This article originally appeared in the March 2020 issue of JazzEd Magazine. Click here to download the full article.

Updates to International Jazz Day, April 30

COVID-19 pandemic necessitates changes to 9th annual worldwide celebration of jazz

Call for artists and fans around the world to self-create video messages to be streamed worldwide on International Jazz Day

WASHINGTON, D.C. – Due to ongoing concerns about the spread of the coronavirus, the International Jazz Day 2020 Global Host Celebration in Cape Town and other cities across South Africa, including the All-Star Global Concert on April 30, will not take place as scheduled. This decision has been undertaken in response to guidance issued by government and public health officials in South Africa and reflects the high priority that the Institute, its partners and local organizers place on the health and safety of all participating musicians, staff, affiliates and the public.

International Jazz Day would not be possible without the thousands of independent organizers around the world who faithfully help bring the message of this unique music into their communities each year on April 30. We strongly encourage our partners to follow all local public health directives and government guidelines when considering whether to go ahead with an International Jazz Day program. Many partners have already rescheduled their programs for a later date, pending the abatement of the current global pandemic. These postponed events will be gratefully recognized as official celebrations of International Jazz Day.

For over a century, jazz has been a unifying force, rallying people around the world through the universal language of music regardless of the distance between them. With this in mind, International Jazz Day will still go forward on April 30. Though large-scale public concerts, colloquia and other gatherings that have for nearly a decade been a hallmark of this celebration, this year we are encouraging organizers to minimize viral transmission by celebrating at home. Resources, information and ideas for celebrating can be found at jazzday.com.

To allow our amazing community of jazz lovers, students and local International Jazz Day leaders a special opportunity to connect with each other, on April 30, the Institute and its partners will be organizing a virtual forum featuring acclaimed artists and webcasts of exclusive content, offered free of charge. Further details will be announced in the coming weeks.

The Institute extends a special invitation to all of its partners to submit smartphone videos, audio recordings and other virtual expressions of participation to show solidarity with everyone affected by this challenging situation. Submissions will be featured in a free live stream available worldwide as part of the virtual programming on April 30.

Herbie Hancock, UNESCO Goodwill Ambassador for Intercultural Dialogue and Co-Chair of International Jazz Day, said, “These are unprecedented times for world citizens and we are most grateful for the support, understanding, and partnership of our Jazz Day community. Armed with optimism, patience and grace, we’ll work through these challenges as families, communities, countries and as a stronger united world. Now more than ever before, let’s band together and spread the ethics of Jazz Day’s global movement around the planet and use this as a golden opportunity for humankind to reconnect especially in the midst of all this isolation and uncertainty.”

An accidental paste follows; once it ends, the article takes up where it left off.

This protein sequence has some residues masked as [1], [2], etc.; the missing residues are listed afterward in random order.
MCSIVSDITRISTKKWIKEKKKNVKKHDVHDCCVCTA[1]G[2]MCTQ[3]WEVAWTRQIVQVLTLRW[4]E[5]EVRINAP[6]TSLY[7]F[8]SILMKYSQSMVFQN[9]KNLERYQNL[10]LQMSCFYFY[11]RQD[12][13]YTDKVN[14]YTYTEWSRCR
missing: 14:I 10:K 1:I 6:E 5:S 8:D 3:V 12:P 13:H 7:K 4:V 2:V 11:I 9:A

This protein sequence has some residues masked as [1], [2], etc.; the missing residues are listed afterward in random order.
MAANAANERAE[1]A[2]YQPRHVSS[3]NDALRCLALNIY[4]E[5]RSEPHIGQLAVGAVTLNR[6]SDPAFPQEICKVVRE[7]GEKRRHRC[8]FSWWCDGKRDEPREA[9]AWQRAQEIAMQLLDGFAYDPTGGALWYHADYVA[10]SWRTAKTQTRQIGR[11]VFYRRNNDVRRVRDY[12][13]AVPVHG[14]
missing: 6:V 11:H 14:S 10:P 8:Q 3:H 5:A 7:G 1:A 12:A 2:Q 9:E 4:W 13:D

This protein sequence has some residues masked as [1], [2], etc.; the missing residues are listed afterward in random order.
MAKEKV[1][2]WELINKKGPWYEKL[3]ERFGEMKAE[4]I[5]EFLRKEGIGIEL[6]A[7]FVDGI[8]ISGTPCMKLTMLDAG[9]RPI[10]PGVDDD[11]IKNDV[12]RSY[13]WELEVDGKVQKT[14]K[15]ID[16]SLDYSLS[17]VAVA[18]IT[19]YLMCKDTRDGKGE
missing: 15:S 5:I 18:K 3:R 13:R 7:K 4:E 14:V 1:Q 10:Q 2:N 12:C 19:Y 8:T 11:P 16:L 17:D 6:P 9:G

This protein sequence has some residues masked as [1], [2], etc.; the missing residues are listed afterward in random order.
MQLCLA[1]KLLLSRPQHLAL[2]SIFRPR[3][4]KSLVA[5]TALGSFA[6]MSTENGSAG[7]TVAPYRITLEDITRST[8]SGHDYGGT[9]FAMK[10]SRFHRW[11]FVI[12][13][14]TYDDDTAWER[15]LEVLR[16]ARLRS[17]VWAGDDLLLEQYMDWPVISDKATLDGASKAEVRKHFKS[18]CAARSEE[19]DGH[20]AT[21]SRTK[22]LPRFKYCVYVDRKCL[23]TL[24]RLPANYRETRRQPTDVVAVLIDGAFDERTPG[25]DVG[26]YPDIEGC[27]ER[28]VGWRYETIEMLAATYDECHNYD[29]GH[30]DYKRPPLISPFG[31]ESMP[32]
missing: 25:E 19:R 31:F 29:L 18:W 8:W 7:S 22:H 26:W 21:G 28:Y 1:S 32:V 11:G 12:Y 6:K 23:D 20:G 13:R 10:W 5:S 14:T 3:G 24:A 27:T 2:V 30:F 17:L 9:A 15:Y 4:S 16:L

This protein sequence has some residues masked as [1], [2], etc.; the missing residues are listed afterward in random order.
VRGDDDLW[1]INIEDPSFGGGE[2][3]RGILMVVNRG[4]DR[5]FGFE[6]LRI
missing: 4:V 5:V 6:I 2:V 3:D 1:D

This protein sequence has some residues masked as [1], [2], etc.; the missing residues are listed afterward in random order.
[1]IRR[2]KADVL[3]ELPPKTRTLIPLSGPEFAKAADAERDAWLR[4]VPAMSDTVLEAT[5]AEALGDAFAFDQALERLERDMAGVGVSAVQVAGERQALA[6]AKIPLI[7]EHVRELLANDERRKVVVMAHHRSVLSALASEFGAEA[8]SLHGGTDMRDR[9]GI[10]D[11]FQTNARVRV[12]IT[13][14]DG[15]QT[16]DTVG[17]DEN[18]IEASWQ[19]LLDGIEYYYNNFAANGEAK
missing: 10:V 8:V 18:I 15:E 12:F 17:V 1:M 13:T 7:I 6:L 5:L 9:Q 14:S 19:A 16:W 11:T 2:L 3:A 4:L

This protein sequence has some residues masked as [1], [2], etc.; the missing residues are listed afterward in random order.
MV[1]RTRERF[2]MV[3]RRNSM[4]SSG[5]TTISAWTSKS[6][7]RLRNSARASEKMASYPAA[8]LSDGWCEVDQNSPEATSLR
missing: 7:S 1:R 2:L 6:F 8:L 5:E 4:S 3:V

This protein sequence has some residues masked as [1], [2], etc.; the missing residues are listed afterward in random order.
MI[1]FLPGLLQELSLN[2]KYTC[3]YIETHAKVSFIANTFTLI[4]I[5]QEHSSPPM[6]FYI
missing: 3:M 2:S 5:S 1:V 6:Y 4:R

Our deep gratitude and appreciation go to the South African Department of Sports, Arts and Culture; South African Tourism; the South African National Commission for UNESCO; the City of Cape Town, the SPIN Foundation; the many local partners and community leaders in South Africa; and the worldwide International Jazz Day community for their efforts in support of International Jazz Day 2020.

Download the full release

National Performing Arts High Schools Students Perform at 2020 JEN Conference in New Orleans

Combos from three partner schools in the Institute’s National Performing Arts High Schools Jazz Program participated in the annual Jazz Education Network (JEN) Conference in New Orleans on January 8 and 9, 2020. The Chicago High School for the Arts (ChiArts) Jazz Quartet and a combo of top students from the Baltimore School for the Arts and New Orleans Center for Creative Arts each performed a set, sharing a bill with distinguished artists including Tia Fuller, Sean Jones, Dick Oatts, Terell Stafford, Chucho Valdés, and Mark Whitfield.

“I’m so proud of the way these students performed and comported themselves,” said Dr. JB Dyas, the Institute’s Vice President for Education and Curriculum Development. “They have made incredible progress since the last time I worked with them just a few months ago!”

A man stands in the foreground playing his trumpet with a group of students, also playing instruments.
Internationally renowned jazz trumpeter Jon Faddis performs with students from the Baltimore School for the Arts and New Orleans Center for Creative Arts at the 2020 JEN Conference in New Orleans

Remembering jazz giants

Contributing to the ongoing centennial celebrations for the late jazz icons Charlie Parker and Dave Brubeck, the ChiArts Quartet performed noteworthy standards by both artists, including Parker’s “Donna Lee” and “Anthropology” and Brubeck’s “Koto Song” and “Here Comes McBride.” The Baltimore/New Orleans combo performed a set of early New Orleans jazz tunes, including “When the Saints Go Marching In” and “Just a Closer Walk with Thee.” They incorporated modern twists in the style of Gumbo Nouveau, the noted album by New Orleans’ own Nicholas Payton. Internationally renowned jazz trumpeter and Institute teaching artist Jon Faddis joined the group for its finale, Bourbon Street Parade.